It was delivery day at Brookwood Elementary School and the students in Shannon Cole’s class knew it.
“I’m so excited!” exclaimed Dodger Nitti, who was waiting for the visitors to arrive.
Nitti and his classmates had not seen their new friends from Tallwood High School in more than two months, but today was the day the design class students would return with special handmade gifts for everyone.
Moments later, the classroom door opened and their special guests walked in carrying colorful bags.
“There they are!” exclaimed one student.
“They’re here!” announced another.
“Do you have blankets?” asked a third student.
They did. And judging by the smiles on everyone’s faces, it was worth the wait.
The blankets, personalized for each student with fabric featuring a favorite item or interest and with his name on a pocket, were custom made for another purpose.
“People who have sensory needs, whether it be due to a processing disorder or autism, often seek input to help regulate their emotions. The weight of the blankets helps feed that input and allows them to calm and ultimately helps them to self-regulate,” Cole explained. “The pressure is a way that allows them to gain that input independently when they are taught to use the blanket as a strategy to help themselves calm.”
The special design of the blankets – created with weighted balls that are evenly distributed among quilt-like squares stitched throughout the fabric – also means they are not cheap. Ranging from $90 to $150 each, according to Cole, it is cost prohibitive for some families to purchase blankets to have at home.
This was one of the reasons Cynthia Chadwick wanted her high school design students to create weighted blankets last school year. When the Tallwood teacher was not able to obtain grant funding to make the blankets, she temporarily shelved the idea. A personal connection to a child with autism and wanting her second- and third-year design students to complete a unique, higher-level project caused her to reconsider the idea this year.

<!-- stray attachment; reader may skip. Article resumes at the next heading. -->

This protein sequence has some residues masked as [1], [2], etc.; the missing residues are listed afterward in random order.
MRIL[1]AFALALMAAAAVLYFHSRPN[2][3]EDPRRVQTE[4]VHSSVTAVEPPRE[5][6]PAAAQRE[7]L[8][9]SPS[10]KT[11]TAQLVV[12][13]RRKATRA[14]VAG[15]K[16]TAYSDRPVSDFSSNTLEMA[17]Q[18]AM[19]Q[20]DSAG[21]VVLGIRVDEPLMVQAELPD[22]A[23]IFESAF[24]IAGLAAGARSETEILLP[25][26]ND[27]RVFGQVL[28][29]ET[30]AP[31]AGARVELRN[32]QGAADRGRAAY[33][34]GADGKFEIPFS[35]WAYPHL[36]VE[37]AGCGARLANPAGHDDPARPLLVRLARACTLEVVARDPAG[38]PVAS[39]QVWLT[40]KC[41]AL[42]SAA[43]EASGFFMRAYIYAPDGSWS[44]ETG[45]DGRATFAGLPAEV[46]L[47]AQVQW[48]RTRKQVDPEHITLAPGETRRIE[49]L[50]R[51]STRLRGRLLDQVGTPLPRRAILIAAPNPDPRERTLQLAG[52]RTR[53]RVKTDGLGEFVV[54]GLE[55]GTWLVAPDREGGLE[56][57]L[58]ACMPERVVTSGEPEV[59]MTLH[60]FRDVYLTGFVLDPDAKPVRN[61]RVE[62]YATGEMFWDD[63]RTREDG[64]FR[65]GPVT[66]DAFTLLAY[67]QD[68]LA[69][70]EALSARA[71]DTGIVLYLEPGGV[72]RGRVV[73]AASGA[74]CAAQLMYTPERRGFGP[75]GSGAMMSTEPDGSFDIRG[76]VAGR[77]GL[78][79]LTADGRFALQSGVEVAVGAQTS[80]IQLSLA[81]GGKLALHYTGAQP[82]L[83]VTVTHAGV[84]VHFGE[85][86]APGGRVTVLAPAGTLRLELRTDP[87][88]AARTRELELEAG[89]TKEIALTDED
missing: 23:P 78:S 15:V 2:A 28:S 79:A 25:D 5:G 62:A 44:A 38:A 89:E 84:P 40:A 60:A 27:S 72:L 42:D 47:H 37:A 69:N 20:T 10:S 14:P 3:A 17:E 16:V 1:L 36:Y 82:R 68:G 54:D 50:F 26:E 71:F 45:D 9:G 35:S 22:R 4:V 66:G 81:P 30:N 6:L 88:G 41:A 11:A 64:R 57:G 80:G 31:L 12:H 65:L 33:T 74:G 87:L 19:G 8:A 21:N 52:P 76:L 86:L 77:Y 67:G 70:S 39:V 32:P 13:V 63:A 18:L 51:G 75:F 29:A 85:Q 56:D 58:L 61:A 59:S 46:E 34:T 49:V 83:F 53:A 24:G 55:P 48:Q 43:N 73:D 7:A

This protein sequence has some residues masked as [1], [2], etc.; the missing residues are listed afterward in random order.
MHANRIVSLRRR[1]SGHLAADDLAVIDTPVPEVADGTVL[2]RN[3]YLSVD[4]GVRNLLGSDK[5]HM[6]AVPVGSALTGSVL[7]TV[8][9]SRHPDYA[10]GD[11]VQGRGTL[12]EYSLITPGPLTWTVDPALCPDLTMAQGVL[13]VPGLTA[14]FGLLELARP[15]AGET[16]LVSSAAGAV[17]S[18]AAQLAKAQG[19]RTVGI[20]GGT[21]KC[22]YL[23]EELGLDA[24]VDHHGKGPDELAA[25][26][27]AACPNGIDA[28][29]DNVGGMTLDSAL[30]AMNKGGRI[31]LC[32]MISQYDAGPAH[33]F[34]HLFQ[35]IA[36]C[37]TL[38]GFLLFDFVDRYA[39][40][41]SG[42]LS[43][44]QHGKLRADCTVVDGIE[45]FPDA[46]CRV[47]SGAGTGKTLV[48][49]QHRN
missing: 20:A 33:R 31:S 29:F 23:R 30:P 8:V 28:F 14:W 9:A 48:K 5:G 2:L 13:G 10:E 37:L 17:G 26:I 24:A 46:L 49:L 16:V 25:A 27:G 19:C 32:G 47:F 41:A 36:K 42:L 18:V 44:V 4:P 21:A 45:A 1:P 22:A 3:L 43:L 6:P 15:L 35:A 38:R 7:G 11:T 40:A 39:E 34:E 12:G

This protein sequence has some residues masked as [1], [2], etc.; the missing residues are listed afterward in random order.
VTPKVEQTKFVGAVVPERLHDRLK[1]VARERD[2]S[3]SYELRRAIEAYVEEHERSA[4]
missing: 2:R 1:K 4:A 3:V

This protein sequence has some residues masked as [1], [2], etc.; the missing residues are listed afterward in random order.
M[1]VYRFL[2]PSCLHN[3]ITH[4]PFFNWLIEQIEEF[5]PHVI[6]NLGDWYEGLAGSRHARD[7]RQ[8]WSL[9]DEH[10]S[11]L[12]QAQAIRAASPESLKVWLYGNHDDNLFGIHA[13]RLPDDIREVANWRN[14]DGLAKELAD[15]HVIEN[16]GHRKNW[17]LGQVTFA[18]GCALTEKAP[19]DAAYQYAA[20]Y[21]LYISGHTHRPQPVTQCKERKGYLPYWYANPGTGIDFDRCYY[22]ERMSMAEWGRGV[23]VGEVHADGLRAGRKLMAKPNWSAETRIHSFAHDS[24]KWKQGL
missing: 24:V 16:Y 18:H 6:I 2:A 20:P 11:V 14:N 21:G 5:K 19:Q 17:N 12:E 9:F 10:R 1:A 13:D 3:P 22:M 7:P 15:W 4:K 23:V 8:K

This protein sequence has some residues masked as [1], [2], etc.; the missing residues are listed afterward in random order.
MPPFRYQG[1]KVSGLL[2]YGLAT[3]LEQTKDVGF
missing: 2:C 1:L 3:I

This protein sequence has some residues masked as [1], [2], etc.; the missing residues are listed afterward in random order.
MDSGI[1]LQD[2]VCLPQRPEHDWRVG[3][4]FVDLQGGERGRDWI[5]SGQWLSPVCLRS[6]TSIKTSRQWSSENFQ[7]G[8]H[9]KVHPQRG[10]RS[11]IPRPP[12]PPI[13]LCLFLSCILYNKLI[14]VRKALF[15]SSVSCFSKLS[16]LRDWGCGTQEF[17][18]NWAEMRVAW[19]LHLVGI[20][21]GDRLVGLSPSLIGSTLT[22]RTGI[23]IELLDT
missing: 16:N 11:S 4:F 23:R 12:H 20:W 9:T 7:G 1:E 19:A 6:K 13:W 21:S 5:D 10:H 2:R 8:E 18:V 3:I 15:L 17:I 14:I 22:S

As it turns out, Cole’s daughter Abbey Cole is a Design III student in Chadwick’s class.
“When I shared the idea, Abbey said, ‘Well, my mom just said that would be a great project for your class to do.’ I said, ‘Then this was meant to be,’” recalled Chadwick. “I’m just really excited for them. They were very, very diligent and worked very hard. I just gave them a little bit of advice here and there, and they figured this all out on their own. I’m really impressed with how everything turned out.”
Chadwick’s excitement, however, was no match for that of the Brookwood students.
“It’s footballs. My name!” exclaimed Nitti, whose blanket was made to honor his beloved team, the New England Patriots.
“It’s SpongeBob. I love SpongeBob,” Jayson Gossman repeated as he walked throughout the room clutching his blanket.
“This is SO cool! Batman!” said Tyler Perez, wearing a T-shirt featuring the superhero.
And for as much as Perez loved his Batman blanket, he was equally fascinated by the green, heart-shaped note he found in the pocket.
“Do you want me to read it to you?” his teacher asked. “It says: ‘Thank you for being so patient while we made your blanket. We hope you love it. From Abbey, Mariah, Briana and Isabella.’”